Funny old times we are living in at the minute, and sometimes it is the last thing we feel like doing....but please NEVER underestimate the power of a SMILE!!
The uplift and the amazing amount of energy you can gift another human being, simply by smiling, is immeasurable. And, it costs nothing!!
But also, even more motivating, it can give you, the Smiler , an energy boost, and it releases masses of endorphins and cortisol, that have numerous health benefits. Win win!
Today is depressingly known as Blue Monday...
Let's change this!! Even if we are wearing masks, you can still smile with your eyes people!!
The average child smiles 400 times a day!!
The average happy adult 40-50...
And the average typical adult, only 20 times
This picture brings me back to a very happy time mountain biking in Tibet & Nepal.
We were setting up our camp after a long, sweaty day on the bike when some local children invaded our tents!
All we had to give them were our Snicker bar rations (it was either that or our bicycle tubes, and we reckoned they'd be a little more valuable for the next week in the hills!)
Next day as I was crawling up yet another hill, salivating at the thoughts of a Snickers bar, I thought back to those children and their smiles.
The energy their smiles gave me, you could never eat enough bars to get even close!
Smile people, and spread it!
Train, work, eat, work, train, eat, chill, sleep, repeat.
And so it goes, in our daily conquest to be the best parent, child, employee, boss, athlete, friend, sibling, neighbour.
Round and round, and over and over, week in, week out, and then…
Months go by, years fly by, and suddenly family have moved on, retirement is on the horizon and finally, finally there is time.
Time to do all the things we never had time to do. But now we are tired, the energy has lapsed and even the desire has diminished.
2020 has been a year like no other. For all the negatives that Covid 19 has brought, it has created some surprising positives.
At the end of February 2020 I was confronted with the untimely death of my dear mother, my little yogi. Having suffered from poor health for as long as I can recall, for the last three years Dementia took what was left of the most humble, resilient, kind, beautiful lady I will ever have the honour of knowing.
One thing my mother always had was time. We never felt rushed. There was always a sense of calm in her presence. Always time for a cup of tea and a chat.
Up until then I had been juggling multiple jobs – I was an architect, schoolteacher, yoga instructor, physical therapist, illustrator. I was training almost ever day, often twice, ‘fitting in’ visits to my mother, doing this course and that, ensuring I still found time for family, catch ups with friends, keeping in touch with too many people, planning races, events, holidays…
How do I deal with loss, with trauma, with shock, with anger, with anything? I get on with it. I fill my time. I run. A lot.
A couple of weeks after my mother’s death I was getting back on my rollercoaster. But Covid 19 had other ideas. Schools closed. Leo Vradkar announced a countrywide lockdown, ordering us to stay within 2 kilometers of our homes. So work slowed down, events were cancelled, training restricted, socials postponed to post-lockdown. Suddenly I was confronted with something alien to me for years – time.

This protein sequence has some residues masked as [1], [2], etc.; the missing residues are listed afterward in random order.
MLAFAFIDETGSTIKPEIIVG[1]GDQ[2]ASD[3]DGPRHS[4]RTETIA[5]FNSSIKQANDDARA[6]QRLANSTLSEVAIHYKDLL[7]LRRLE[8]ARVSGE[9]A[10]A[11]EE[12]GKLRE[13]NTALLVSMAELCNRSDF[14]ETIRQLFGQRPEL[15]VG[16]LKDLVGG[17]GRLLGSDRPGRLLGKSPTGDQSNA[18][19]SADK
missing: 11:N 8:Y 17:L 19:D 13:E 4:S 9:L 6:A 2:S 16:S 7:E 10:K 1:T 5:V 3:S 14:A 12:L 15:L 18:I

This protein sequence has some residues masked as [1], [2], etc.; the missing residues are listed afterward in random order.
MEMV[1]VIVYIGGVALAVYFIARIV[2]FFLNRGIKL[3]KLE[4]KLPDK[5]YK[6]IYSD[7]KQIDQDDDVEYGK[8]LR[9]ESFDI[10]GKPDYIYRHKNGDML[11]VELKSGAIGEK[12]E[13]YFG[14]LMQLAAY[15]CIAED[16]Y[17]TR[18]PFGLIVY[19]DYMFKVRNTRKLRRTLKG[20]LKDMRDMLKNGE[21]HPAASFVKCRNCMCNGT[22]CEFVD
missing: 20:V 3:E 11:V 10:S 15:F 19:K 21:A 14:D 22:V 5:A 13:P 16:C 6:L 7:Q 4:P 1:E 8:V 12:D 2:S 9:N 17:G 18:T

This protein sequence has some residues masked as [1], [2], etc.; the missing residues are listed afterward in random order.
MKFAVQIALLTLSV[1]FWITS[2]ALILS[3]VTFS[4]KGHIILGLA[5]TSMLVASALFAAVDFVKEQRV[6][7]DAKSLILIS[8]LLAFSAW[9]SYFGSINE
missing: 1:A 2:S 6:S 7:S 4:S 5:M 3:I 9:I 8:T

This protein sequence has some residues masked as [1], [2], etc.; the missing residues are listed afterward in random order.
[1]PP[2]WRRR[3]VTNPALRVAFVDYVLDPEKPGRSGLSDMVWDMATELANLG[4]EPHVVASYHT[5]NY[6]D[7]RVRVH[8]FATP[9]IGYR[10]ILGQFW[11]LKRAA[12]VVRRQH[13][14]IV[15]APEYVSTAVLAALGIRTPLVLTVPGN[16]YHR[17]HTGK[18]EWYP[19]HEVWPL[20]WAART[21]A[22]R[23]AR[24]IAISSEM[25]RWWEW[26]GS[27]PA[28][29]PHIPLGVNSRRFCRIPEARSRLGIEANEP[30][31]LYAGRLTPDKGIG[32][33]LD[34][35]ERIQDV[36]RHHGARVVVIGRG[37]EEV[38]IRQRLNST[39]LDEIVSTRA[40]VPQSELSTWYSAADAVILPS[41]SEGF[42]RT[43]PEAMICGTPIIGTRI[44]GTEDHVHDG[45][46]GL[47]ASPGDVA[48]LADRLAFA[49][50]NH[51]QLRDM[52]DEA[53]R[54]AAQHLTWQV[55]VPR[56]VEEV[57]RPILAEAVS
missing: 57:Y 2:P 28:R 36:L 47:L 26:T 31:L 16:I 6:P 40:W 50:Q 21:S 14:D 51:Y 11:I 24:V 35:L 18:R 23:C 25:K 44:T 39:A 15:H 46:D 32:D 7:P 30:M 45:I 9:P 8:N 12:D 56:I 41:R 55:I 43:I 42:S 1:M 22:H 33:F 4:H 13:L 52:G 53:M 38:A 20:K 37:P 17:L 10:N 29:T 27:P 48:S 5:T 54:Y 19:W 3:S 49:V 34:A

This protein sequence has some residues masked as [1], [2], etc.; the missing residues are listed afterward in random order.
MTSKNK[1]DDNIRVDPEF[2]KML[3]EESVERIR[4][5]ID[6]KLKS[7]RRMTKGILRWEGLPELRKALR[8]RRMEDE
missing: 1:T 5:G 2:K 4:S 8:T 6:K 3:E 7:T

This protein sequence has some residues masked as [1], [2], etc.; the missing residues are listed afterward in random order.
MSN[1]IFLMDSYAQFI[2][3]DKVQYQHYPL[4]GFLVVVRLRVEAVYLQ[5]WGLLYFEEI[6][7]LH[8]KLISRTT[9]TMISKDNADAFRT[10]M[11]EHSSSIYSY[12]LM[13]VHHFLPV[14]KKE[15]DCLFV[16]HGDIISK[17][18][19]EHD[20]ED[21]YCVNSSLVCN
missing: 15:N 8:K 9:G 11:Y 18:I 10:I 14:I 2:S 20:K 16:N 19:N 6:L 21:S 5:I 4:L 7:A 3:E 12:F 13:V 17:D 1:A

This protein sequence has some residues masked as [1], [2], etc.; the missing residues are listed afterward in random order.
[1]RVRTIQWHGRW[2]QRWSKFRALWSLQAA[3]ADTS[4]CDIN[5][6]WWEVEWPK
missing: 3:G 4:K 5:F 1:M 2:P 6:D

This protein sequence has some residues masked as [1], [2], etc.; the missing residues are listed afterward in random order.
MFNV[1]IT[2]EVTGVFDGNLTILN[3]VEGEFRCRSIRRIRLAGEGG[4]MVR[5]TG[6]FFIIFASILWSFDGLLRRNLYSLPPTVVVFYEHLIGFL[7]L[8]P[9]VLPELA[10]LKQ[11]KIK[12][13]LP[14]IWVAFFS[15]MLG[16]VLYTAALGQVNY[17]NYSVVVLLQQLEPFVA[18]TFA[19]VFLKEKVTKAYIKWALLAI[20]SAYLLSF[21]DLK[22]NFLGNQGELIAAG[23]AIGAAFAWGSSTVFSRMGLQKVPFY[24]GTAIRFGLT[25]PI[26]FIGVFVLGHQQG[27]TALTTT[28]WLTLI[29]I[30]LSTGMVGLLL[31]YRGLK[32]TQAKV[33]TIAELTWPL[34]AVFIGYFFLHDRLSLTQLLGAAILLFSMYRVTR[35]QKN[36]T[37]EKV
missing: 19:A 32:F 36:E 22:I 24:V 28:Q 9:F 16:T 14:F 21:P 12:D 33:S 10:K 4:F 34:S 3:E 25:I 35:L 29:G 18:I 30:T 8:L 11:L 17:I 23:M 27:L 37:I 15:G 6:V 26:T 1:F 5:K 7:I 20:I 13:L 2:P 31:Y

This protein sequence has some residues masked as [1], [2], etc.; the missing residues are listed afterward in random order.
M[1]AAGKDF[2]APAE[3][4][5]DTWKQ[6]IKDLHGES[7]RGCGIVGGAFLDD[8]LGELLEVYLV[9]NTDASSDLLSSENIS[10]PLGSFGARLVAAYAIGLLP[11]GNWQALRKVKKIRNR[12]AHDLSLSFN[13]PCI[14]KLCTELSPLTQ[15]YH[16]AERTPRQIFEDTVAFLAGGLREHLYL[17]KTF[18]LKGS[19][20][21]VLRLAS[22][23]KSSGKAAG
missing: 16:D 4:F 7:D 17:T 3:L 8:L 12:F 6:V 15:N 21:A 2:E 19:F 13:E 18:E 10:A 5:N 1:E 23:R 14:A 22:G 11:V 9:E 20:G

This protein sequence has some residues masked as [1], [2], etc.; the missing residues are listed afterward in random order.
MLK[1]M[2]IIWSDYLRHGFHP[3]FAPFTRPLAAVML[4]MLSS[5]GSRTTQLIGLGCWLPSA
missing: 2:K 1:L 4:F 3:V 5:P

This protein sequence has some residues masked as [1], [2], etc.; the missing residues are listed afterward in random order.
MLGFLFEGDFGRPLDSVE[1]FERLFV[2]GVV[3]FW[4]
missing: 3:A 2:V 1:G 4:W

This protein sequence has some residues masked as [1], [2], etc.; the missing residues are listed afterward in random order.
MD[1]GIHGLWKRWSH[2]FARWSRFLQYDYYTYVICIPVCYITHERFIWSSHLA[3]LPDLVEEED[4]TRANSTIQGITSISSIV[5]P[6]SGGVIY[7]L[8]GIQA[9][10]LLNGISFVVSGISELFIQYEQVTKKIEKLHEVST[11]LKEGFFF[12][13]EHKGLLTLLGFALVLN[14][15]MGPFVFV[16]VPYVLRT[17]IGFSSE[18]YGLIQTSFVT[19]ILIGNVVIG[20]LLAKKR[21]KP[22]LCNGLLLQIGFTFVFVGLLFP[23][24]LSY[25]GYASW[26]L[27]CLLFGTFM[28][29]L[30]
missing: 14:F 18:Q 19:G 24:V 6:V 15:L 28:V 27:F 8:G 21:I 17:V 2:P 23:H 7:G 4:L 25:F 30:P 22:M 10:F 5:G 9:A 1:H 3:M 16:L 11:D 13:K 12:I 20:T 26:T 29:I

One of the most beautiful gifts Covid gave us, bearing in mind not all of us, was time. I could not remember when I last had time to walk the back fields with my father, or bake enough variety of scone to feed an army, or get to read more than a chapter of a book in one sitting. Yes, I was still training in my hamster wheel radius, as much if not more, but now I was not worrying about the number of laps or when I had to be home. I also had time to get to know someone special, albeit at a distance, but that is another days story J.
I sat on the deck in the sun and breathed in the spring air, watching the garden grow. I cried. I cried tears of sadness, of anger, of joy. I cried because I had the time and space to do it.
I began to teach yoga online. Initially to keep my yogis practicing until lockdown lifted. Adding classes each week, soon I was practicing and teaching more than ever, and it felt good. The energy I received from teaching was amazing. Being able to connect with people regardless of location, time zone - golden.
I specialize in teaching yoga for athletes. The most common phrase I hear from my athlete, and non-athlete, friends is “Oh I would love to do yoga, but I just don’t have enough time’’.
Now finally some of them had time. Numbers grew. Practice became more regular, more frequent, as they noticed the physical, emotional and mental benefits. Yoga became a mainstay, as opposed to something they should ‘fit in’ to their weekly timetable.
But not only were they finding time for yoga, but time to spend with family, time to talk to a neighbor, time to fix that squeaky door or paint that rusty gate, time to experiment, time to breathe. People working from home suddenly had an extra few hours in their day to live.
Over the months, I found more courses to sign up to, more projects to commit to, new races to aim for, more socials to fill my time. That excess time began to shrink, that chapter remained unread, that deck less frequented, that back field left un walked, that army left unfed… ;)
Maybe it is simply human nature. Even when we are gifted with that time we always wished for, we somehow still manage to consume it, and continue to make excuses that we just do not have time.
Time does not change. It is what we choose to do with that precious time that really matters. Yes, live your life to the full. Yes, fill your time, but fill it with time spent laughing, loving, breathing, moving, caring, creating, growing, and then whatever time you have left over, just simply be. x